We recommend the investment in a sax stand which will ensure your new saxophone is not accidentally knocked over which could damage it and require specialist repair. Displaying your instrument on a stand also encourages you to play it more frequently as you pass by it every day.

We recommend the Hercules Saxophone Stand which is very well made, compact and will fit both an alto or tenor saxophone.
Of all the accessories that the average sax player owns, a saxophone strap (or sling) is one of the most overlooked - and yet it's one of the most important. It has to fulfil three functions;

  • support the instrument securely,
  • to increase comfortably
  • to be adjustable
Whilst most saxophone student outfits come with a strap included, this is usually thin, providing little protection and support for your neck and shoulders.

This Neotech Soft Sax Strap is however different in that, although slightly more expensive, it distributes the weight of your saxophone more effectively removing pressure on your neck and shoulders - Neotech claim that their saxophone strap makes your saxophone feel 50% lighter! Neotech are world renowned for their unique technology of musical instrument straps and we highly recommend them.

Cleaning and Care

Like all members of the woodwind family, the care and maintenance of your saxophone is hugely important in order to keep it working well and minimising repair costs. Here are some tools we recommend to ensure the maintenance of your instrument.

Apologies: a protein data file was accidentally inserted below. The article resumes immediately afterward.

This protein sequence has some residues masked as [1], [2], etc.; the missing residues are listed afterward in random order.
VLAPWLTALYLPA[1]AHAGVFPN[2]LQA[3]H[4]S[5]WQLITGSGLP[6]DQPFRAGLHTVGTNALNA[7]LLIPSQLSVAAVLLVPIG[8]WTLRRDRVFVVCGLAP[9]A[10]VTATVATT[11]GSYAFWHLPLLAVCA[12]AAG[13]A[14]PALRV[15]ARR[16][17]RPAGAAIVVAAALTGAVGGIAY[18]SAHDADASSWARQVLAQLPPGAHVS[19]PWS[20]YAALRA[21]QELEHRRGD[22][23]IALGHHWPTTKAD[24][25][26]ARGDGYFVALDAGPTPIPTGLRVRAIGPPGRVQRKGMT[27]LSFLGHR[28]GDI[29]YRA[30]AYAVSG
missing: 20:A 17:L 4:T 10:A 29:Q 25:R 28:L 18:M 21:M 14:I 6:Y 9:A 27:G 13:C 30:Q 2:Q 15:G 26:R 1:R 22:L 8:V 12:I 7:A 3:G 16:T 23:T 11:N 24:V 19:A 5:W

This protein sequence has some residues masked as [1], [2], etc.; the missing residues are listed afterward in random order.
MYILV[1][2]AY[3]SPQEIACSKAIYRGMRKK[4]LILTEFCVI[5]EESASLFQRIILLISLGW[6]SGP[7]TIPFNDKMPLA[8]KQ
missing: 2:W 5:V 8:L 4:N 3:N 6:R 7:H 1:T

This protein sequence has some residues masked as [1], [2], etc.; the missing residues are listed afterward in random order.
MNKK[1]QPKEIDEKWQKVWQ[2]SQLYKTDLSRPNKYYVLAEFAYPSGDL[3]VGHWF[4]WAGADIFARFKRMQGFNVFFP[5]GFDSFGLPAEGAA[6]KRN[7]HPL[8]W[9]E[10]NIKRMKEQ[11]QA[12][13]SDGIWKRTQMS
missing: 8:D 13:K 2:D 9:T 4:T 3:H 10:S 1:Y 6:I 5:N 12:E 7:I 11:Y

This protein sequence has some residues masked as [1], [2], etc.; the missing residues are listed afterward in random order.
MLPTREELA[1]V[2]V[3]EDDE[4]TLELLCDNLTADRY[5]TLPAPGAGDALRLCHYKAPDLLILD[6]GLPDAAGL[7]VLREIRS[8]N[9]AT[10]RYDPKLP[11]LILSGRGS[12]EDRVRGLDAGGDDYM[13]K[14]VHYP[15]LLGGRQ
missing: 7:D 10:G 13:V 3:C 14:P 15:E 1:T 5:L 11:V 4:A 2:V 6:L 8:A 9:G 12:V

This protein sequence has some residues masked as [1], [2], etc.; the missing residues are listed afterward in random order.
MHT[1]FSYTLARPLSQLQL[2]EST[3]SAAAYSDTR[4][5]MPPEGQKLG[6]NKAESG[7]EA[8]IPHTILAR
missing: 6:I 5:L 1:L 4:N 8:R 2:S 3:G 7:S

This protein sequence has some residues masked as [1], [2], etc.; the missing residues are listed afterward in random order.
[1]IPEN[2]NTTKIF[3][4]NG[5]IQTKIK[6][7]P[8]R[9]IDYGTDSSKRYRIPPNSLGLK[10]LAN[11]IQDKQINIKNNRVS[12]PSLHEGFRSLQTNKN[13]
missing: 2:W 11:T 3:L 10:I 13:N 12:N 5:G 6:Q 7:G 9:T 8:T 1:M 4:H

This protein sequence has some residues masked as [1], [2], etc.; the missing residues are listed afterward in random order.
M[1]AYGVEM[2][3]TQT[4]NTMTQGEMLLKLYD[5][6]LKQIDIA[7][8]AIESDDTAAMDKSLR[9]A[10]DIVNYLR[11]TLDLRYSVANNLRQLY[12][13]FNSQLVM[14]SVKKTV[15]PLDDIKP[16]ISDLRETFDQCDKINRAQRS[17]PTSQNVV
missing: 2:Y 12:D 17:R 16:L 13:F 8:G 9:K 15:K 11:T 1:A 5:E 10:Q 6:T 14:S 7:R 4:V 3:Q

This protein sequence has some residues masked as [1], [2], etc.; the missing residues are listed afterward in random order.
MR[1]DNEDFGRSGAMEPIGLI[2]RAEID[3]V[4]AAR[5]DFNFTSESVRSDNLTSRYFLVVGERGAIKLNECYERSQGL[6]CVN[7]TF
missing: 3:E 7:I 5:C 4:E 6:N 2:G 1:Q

Saxophone Reed Cases

Like most other things, alto sax reeds come in a variety of types, shapes and materials. Beginners are always advised to use reeds of 1½ strength (the strength is the thickness of the reed). As your embouchure develops, you will gradually use reeds of a higher strength to produce a warmer and rounder sound.

Rico is the world's most popular manufacturer of reeds - we recommend that beginners start with Rico Alto Sax Reeds in 1.5 Strength - they come in packs of 3 or boxes of 10.

Over time, your saliva will build up inside your saxophone and eventually deteriorate the main body and pads underneath the keys - a weighted sax 'pull-through' used each time you finish playing will remove any excess quickly.

By placing a pad saver (main part of the sax) and neck saver (sax's neck) into your saxophone whilst not in use, the absorbent material draws excess moisture from the pads preserving them for longer.

Using both the Rico Padguard for Saxophone and Rico Neck Saver will help keep your saxophones instruments pads preserved for longer so reducing servicing costs.

A mouthpiece saver works in the same way as the pad saver but is small in size to fit inside just the mouthpiece when it is not in use. The saver draws the corrosive saliva from the reed and inside of the mouthpiece, preventing corrosion and preserving the delicate reeds from deterioration.

A mouthpiece saver is a vital investment to reduce the frequency of purchasing new reeds.

Putting the saxophone together and taking it apart will become a regular occurrence when you are cleaning it and putting it back in its case etc.